Employer Learning Exchange

A panel of experts including employers and a skilled immigrant employee discussed how disruptive technologies are changing the nature of work, creating new opportunities of seeking and retaining talent.

How can Ottawa businesses “future-proof” diversity, inclusion and belonging?

A leader in sourcing and finding the right talent for the job, James Baker of Keynote Group knows a thing or two about using advanced digital technologies for executive search and recruitment. He discussed how the world of sourcing is evolving, gone are the days of “key word” based searches, he says. His company uses predictive psychometric assessments, AI and data-driven scoring to find the best fit for the job, wherever they might come from. He also emphasized the importance of coaching in fostering a sense of inclusion and increasing success for all.

Sandra Saric of Inclusive Path is an avid tech enthusiast and leader, focused on helping organizations with strategic growth and inclusive innovation. Sandra spoke about the importance of diversity and inclusion for innovation and for meeting talent demand, and the importance of collaboration between industry and government to leverage global talent in Canada’s digital economy.

Erin Stein, VP Talent Acquisition, Global Recruitment, Royal Bank of Canada, talked about how RBC is using unique tools and strategies, including innovative technology-based tools to conduct global employee recruitment, and to foster learning, engagement and advancement within the organization. She emphasized that for an organization to thrive in the future economy, they need to think about finding unique ways to attract and retain newcomer talent.

When asked about what she thinks her career will look like in the future, Aline Ragazzi, Digital Marketing and Admin Intern, Iversoft, replied, “I really don’t know where I will be”. She explained that the economy is changing so quickly that it is difficult to predict the nature of this change. Adaptation will be key, and while she embraces change, she also hopes to achieve a level of career stability and associated benefits.

All panelists highlighted the importance of adapting to change, and that inclusion and belonging will be key to successful employee engagement regardless of the nature of the work and the workplace.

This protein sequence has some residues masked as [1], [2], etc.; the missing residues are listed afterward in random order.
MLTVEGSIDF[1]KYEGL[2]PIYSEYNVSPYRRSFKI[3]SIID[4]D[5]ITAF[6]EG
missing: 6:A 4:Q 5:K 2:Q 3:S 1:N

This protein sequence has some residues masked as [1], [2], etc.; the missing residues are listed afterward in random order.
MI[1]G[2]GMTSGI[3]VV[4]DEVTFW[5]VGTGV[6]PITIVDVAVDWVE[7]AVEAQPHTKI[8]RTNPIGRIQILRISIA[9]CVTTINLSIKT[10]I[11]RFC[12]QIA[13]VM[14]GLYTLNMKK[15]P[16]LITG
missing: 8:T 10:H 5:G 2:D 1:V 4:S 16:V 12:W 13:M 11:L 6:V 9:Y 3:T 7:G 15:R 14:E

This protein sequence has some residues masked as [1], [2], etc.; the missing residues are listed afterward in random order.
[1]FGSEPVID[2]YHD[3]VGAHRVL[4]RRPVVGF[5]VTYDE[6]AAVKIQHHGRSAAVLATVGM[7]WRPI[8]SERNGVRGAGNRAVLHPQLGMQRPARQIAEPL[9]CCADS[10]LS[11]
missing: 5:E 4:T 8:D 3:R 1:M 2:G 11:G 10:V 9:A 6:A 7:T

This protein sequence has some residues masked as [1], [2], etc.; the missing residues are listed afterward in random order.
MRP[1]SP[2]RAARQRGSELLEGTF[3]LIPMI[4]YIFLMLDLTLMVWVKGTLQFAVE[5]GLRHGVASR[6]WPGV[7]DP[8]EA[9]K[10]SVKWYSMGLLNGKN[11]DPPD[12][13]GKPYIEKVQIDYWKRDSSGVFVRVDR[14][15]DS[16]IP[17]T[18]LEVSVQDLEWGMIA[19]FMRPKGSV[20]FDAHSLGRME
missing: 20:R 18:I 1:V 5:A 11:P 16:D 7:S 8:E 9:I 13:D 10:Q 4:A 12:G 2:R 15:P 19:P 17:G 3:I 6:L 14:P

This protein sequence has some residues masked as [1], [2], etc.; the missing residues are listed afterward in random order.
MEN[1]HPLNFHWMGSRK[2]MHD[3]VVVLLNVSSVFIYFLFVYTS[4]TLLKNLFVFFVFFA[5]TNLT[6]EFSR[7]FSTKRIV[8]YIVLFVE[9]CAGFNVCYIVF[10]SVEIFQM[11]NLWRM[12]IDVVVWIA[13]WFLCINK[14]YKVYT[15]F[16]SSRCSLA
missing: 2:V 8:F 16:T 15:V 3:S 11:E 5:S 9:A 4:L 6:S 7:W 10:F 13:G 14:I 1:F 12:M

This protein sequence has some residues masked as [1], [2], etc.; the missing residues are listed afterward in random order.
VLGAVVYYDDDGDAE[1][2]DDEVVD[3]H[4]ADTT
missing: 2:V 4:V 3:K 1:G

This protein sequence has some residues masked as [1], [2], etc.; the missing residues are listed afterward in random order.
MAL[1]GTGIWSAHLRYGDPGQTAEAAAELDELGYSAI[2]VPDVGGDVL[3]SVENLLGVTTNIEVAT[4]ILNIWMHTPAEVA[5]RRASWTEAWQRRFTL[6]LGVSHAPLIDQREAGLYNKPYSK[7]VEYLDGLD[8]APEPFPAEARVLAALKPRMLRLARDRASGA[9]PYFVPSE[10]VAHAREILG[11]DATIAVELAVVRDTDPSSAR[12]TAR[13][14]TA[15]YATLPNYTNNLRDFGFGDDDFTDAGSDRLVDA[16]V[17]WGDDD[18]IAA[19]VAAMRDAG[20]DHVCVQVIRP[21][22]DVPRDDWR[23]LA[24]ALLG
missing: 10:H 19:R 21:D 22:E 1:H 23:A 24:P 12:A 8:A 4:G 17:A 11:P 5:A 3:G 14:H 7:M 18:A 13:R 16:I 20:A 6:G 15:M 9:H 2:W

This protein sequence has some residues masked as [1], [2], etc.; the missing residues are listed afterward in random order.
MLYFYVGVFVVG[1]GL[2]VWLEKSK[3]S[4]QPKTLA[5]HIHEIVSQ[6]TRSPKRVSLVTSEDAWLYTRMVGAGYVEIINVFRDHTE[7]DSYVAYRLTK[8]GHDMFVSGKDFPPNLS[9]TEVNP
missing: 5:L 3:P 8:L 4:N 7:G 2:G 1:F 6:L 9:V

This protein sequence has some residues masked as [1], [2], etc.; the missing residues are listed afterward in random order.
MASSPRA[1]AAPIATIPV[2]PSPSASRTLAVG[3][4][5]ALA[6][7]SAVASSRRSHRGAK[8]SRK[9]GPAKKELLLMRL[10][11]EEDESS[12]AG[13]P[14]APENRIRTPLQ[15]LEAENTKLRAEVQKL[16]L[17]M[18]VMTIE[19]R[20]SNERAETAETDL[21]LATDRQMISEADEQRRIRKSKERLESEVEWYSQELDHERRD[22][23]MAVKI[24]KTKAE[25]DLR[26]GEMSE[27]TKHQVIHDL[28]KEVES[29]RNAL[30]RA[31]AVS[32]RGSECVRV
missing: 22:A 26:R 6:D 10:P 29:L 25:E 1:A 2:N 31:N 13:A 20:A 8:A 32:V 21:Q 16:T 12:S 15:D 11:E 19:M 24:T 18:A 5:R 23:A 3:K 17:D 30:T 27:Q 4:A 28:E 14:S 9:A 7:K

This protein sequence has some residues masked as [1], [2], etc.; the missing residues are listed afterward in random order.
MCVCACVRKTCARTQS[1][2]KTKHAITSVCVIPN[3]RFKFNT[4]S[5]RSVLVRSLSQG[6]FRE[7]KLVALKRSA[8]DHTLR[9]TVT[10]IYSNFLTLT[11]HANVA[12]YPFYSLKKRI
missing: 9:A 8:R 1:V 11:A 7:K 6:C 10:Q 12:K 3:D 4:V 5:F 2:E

Smashing the Glass Ceiling

Inspector Isobel Granger of the Ottawa Police Services and author of Smashing the Glass Ceiling spoke about diversity, inclusion and race relations in the workplace. Drawing on her own career experience as a black female police officer – the first black female officer to join the ranks with the British South Africa Police in segregated Rhodesia (now Zimbabwe) and one of the first five black female officers with the Ottawa Police Service in 1994.

She highlighted the ways in which she has seen workplaces evolve over time, and how they will continue to change. She spoke of the toll that oppression takes on individuals and on employees, describing her struggles in the workplace and how much she had to prove herself every step of the way and the injustice of delayed promotions. She also talked about the opportunities that she has had to make a difference for others. She closed her presentation by encouraging immigrant job seekers in the audience to strive on. “There is no reason in this country, there is no reason for you to not achieve and work to your full capacity” she said.

Work Transformed: The Impact of Technology

Mark Chapeskie, Director of Programs and Development, EHRC, shared highlights of a labour market intelligence report, “Work Transformed: The Impact of Technology”, from Electricity Human Resources Canada, on the impact of technological innovation on the Canadian electricity sector workforce. The report can be found here: 

Communique Signup
Communiqué Signup